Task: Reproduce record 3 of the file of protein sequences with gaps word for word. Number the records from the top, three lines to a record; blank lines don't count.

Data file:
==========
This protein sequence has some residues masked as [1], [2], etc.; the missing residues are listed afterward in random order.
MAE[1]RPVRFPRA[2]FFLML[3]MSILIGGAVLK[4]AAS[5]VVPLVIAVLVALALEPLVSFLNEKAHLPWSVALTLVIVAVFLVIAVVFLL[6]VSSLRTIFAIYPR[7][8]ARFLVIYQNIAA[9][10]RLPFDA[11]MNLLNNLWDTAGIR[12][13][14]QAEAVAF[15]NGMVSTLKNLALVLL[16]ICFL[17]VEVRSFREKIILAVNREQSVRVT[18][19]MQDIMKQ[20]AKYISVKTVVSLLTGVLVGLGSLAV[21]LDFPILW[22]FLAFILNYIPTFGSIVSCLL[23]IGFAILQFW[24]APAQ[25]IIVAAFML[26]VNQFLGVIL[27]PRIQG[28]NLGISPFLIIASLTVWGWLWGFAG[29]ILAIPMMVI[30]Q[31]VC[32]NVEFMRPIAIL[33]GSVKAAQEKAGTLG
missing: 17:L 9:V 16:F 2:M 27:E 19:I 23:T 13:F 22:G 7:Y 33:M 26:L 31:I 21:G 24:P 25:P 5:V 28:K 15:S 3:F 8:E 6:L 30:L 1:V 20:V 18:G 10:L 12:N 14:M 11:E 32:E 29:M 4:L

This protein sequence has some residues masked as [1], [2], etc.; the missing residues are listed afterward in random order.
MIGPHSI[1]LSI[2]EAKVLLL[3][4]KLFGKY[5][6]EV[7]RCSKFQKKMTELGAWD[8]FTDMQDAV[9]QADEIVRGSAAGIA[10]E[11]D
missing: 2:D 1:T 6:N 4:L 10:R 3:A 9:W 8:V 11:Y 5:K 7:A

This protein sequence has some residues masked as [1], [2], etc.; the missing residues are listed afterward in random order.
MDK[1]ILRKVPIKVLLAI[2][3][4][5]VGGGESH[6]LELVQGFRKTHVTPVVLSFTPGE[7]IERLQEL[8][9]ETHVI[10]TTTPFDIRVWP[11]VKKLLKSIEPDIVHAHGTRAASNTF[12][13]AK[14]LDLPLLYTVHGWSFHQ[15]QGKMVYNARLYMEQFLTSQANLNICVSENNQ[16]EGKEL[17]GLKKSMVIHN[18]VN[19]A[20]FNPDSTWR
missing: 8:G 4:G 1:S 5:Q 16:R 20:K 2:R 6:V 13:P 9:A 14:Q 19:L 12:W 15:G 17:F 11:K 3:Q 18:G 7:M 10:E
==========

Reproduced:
This protein sequence has some residues masked as [1], [2], etc.; the missing residues are listed afterward in random order.
MDK[1]ILRKVPIKVLLAI[2][3][4][5]VGGGESH[6]LELVQGFRKTHVTPVVLSFTPGE[7]IERLQEL[8][9]ETHVI[10]TTTPFDIRVWP[11]VKKLLKSIEPDIVHAHGTRAASNTF[12][13]AK[14]LDLPLLYTVHGWSFHQ[15]QGKMVYNARLYMEQFLTSQANLNICVSENNQ[16]EGKEL[17]GLKKSMVIHN[18]VN[19]A[20]FNPDSTWR
missing: 8:G 4:G 1:S 5:Q 16:R 20:K 2:R 6:V 13:P 9:A 14:Q 19:L 12:W 15:G 17:F 11:K 3:Q 18:G 7:M 10:E